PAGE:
This is the first in a series of critical issues to be addressed and conversations to be had:
#1. Relaunching the International Human Rights Program (IHRP)
Law Dean Brunnee has publicly committed to re-launching the International Human Rights Program (IHRP), and we applaud this. She also indicated the importance of awaiting a ‘blue print’ report by Emeritus Professor Rebecca Cook that will set out future options for the IHRP. The stated intention is to use Prof. Cook’s report as a launching point for faculty deliberation about the future structure and direction of the IHRP. The date for submission of Prof. Cook’s report was early March, 2021. It has not appeared yet. We urge the Dean to proceed with reviving the IHRP now.
The core of the IHRP is a clinical program where students learn about international human rights law practice through course work and direct engagement on human rights projects with partners in the field. In the past, both the course and the clinic have been taught by the IHRP Director. There are other elements to the IHRP as well, including summer internships, student working groups, and written work.
While Professor Rebecca Cook’s report will doubtless offer useful ideas for future development of the IHRP, any program that bears the name and a commitment to clinical legal education must retain the international human rights clinic as its nucleus. It can aspire to more, of course, but it cannot do less. No faculty member at UT Law has the skill set to deliver a clinical program. Only a clinical director with expertise and experience in the practice of international human rights law and advocacy can do that.
Restarting the clinical program does not preclude future evolution, expansion and growth in the scope and mandate of the IHRP. This includes the possibility of creating a dedicated ‘clinical law professor’ category (possibly tenure stream) for the directors of all clinical law programs, thereby affirming the protection of academic freedom. We agree with the Law Dean that these matters require collegial consultation and deliberation and should not be imposed unilaterally by the University or the Law Dean.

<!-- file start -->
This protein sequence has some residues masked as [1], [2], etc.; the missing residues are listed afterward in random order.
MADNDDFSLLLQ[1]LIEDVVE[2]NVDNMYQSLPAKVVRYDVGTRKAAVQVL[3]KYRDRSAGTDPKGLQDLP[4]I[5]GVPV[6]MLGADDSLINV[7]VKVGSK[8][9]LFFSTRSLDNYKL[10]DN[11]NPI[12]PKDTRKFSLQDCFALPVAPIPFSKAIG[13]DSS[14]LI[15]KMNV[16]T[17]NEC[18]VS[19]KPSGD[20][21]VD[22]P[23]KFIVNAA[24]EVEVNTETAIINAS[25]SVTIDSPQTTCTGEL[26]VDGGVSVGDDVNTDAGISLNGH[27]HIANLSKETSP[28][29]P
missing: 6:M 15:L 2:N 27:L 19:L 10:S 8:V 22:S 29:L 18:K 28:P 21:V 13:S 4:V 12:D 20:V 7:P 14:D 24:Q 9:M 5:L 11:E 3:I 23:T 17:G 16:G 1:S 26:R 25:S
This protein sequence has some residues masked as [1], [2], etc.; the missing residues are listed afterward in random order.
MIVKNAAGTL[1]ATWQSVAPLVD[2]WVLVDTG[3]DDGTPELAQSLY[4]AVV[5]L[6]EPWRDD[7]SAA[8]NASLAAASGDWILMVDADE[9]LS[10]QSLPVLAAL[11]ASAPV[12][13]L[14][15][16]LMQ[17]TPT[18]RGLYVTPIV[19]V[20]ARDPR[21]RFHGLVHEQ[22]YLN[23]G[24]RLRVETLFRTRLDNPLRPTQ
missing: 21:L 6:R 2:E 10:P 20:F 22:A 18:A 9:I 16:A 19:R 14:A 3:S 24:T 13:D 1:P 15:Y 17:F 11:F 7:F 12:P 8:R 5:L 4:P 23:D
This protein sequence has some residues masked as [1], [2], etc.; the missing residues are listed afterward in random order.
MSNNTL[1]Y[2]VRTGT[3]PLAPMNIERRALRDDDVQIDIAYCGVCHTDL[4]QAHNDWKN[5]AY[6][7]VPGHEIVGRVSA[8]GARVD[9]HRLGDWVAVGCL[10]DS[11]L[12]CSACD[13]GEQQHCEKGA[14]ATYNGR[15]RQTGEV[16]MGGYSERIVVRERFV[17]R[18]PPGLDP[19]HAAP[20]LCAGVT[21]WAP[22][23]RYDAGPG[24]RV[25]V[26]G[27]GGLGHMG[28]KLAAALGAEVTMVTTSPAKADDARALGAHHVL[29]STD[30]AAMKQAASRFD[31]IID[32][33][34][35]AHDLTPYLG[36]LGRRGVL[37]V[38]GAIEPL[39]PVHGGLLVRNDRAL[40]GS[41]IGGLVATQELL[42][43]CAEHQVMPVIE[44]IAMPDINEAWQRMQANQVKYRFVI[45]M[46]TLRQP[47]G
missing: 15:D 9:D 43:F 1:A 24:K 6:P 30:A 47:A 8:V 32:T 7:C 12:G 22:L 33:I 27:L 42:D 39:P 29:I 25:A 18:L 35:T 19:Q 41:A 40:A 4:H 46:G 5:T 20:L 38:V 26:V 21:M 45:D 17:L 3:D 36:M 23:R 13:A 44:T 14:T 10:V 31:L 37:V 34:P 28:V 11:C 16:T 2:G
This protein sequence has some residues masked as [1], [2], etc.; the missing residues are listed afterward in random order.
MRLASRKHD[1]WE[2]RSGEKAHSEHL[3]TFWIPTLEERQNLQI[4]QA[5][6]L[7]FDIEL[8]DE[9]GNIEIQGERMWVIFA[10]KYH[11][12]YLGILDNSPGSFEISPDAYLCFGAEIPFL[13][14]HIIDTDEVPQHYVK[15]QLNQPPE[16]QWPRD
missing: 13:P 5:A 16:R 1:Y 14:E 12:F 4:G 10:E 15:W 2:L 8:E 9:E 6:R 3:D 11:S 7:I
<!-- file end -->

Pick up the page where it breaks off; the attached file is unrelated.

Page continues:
Indeed, a clinical director would be an invaluable contributor to such an initiative. However, it would be a mistake to await design and implementation of a new model. That process will necessarily be slow and must, in any event, retain the clinical program. The law school is entering its third year without a permanent director and stable program. Law students deserve better.
This means that the Dean should move on hiring a permanent IHRP director as soon as possible. The selection committee identified the best person for that job in August 2020: Dr. Valentina Azarova. She deserves an unreserved apology for termination of her job offer, a renewal of that offer, and good-faith negotiation of terms, all in the hopes that she will accept and the program can be relaunched by the 2021/22 academic year. This would be a great outcome for law students, the law school, and the University. There is no reason or need to wait.
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